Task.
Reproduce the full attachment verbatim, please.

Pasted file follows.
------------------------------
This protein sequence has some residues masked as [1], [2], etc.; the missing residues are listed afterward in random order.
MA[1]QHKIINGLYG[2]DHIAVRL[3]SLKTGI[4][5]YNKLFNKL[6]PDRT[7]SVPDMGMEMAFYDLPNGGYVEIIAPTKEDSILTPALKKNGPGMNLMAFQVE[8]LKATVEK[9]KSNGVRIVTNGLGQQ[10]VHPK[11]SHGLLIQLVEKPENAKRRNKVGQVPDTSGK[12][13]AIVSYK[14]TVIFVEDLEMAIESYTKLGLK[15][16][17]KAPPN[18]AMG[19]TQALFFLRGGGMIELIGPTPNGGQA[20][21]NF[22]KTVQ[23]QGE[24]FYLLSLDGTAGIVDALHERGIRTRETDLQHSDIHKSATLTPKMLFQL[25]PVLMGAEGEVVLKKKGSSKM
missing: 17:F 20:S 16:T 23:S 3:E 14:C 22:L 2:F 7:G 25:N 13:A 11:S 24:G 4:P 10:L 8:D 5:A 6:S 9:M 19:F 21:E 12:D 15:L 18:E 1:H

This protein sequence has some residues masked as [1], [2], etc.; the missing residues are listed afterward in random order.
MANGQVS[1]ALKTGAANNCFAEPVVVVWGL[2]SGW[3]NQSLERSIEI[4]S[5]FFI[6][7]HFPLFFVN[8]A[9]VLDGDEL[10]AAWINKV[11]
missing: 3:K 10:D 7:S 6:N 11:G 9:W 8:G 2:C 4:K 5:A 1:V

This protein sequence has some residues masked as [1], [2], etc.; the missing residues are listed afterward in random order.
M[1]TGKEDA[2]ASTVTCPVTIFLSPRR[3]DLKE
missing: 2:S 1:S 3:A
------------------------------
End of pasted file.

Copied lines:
This protein sequence has some residues masked as [1], [2], etc.; the missing residues are listed afterward in random order.
MA[1]QHKIINGLYG[2]DHIAVRL[3]SLKTGI[4][5]YNKLFNKL[6]PDRT[7]SVPDMGMEMAFYDLPNGGYVEIIAPTKEDSILTPALKKNGPGMNLMAFQVE[8]LKATVEK[9]KSNGVRIVTNGLGQQ[10]VHPK[11]SHGLLIQLVEKPENAKRRNKVGQVPDTSGK[12][13]AIVSYK[14]TVIFVEDLEMAIESYTKLGLK[15][16][17]KAPPN[18]AMG[19]TQALFFLRGGGMIELIGPTPNGGQA[20][21]NF[22]KTVQ[23]QGE[24]FYLLSLDGTAGIVDALHERGIRTRETDLQHSDIHKSATLTPKMLFQL[25]PVLMGAEGEVVLKKKGSSKM
missing: 17:F 20:S 16:T 23:S 3:E 14:C 22:L 2:F 7:G 25:N 13:A 11:S 24:G 4:P 10:L 8:D 5:A 6:S 9:M 19:F 21:E 12:D 15:L 18:E 1:H

This protein sequence has some residues masked as [1], [2], etc.; the missing residues are listed afterward in random order.
MANGQVS[1]ALKTGAANNCFAEPVVVVWGL[2]SGW[3]NQSLERSIEI[4]S[5]FFI[6][7]HFPLFFVN[8]A[9]VLDGDEL[10]AAWINKV[11]
missing: 3:K 10:D 7:S 6:N 11:G 9:W 8:G 2:C 4:K 5:A 1:V

This protein sequence has some residues masked as [1], [2], etc.; the missing residues are listed afterward in random order.
M[1]TGKEDA[2]ASTVTCPVTIFLSPRR[3]DLKE
missing: 2:S 1:S 3:A